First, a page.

Category Archives: Online businesses

Why I’m Excited About Canadian Digital and Tech Businesses in 2016

It’s going to be a good year, I can feel it. Instead of writing about New Year’s resolutions for my first post of 2016, I’d like to share why I’m excited about the year ahead for Canadian tech and digital businesses.

  1. Bold, brave acquisitions and digital strategies 

    Last week, Canadian retailer Hudson’s Bay Company announced the acquisition of U.S. online excess fashion and luxury retailer Guilt Groupe. I think it’s a smart and brave move by the company to capture a younger, more digitally-savvy demographic. And it makes me proud to see one of Canada’s oldest businesses making smart, bold decisions to innovate in the digital economy.Other retailers like Canadian Tire are getting increasingly bullish in the digital space as well. Last summer, Canadian Tire launched its new digital in-store strategy to cater to a younger demographic and a more omni-channel shopping experience. From the opening of the “Digital Garage” incubation space in Kitchener (with the hopes of developing new innovations in retail), to the digitization of Canadian Tire money, the popular retailer is placing its bets on ecommerce and digital for the future.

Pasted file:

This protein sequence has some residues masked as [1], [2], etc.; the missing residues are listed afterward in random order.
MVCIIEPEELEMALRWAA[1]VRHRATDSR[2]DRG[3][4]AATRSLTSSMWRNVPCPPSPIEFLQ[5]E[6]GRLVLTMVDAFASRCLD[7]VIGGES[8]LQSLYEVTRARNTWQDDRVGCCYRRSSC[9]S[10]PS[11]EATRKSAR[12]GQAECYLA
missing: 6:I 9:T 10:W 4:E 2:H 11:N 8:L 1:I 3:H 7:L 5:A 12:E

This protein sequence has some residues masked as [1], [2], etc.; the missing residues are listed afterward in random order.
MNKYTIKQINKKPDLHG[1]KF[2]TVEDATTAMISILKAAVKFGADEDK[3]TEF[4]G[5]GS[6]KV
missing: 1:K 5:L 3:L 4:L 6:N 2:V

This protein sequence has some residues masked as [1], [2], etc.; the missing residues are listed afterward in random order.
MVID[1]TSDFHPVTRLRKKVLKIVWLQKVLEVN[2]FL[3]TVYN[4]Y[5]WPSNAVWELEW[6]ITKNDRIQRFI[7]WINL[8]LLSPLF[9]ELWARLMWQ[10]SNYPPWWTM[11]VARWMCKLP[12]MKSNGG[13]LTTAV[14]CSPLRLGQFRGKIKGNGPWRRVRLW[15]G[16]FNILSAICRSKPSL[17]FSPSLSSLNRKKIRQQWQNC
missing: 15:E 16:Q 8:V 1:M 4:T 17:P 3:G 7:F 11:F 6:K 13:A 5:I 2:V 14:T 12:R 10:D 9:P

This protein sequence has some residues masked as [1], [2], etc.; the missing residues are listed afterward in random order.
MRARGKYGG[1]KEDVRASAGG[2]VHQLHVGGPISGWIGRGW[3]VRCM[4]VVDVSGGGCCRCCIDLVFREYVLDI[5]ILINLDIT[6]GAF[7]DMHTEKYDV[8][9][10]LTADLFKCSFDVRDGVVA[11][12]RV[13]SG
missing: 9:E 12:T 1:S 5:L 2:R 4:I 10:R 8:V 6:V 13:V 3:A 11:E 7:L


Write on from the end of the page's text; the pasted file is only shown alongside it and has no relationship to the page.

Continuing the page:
Both of these businesses are laying the foundation for a giant leap towards digital transformation of the Canadian business landscape. And I’m excited to see what Canadian Tire and Hudson’s Bay launches/anounces in the coming months.

  1. It’s getting easier for tech startups to grow in Canada
    It used to be that launching a business in Canada was difficult, not only from a funding and government support perspective but also from a market sizing perspective. With 35 million+ residents, Canada’s population size makes it a much smaller market in which to launch versus the U.S. or UK.But as this recent interview with the founder of Toronto startup Influitive, Mark Organ suggests it’s getting much easier because of great tax credits, local engineering talent and increased access to capital this side of the border.

    In addition, the ability to target a larger, more global audience is much easier to do online. And like Influitive, software as a service (SAAS) companies like Hootsuite, FreshBooks and Shopify are proving that it is possible to go global – even with headquarters based in Canada.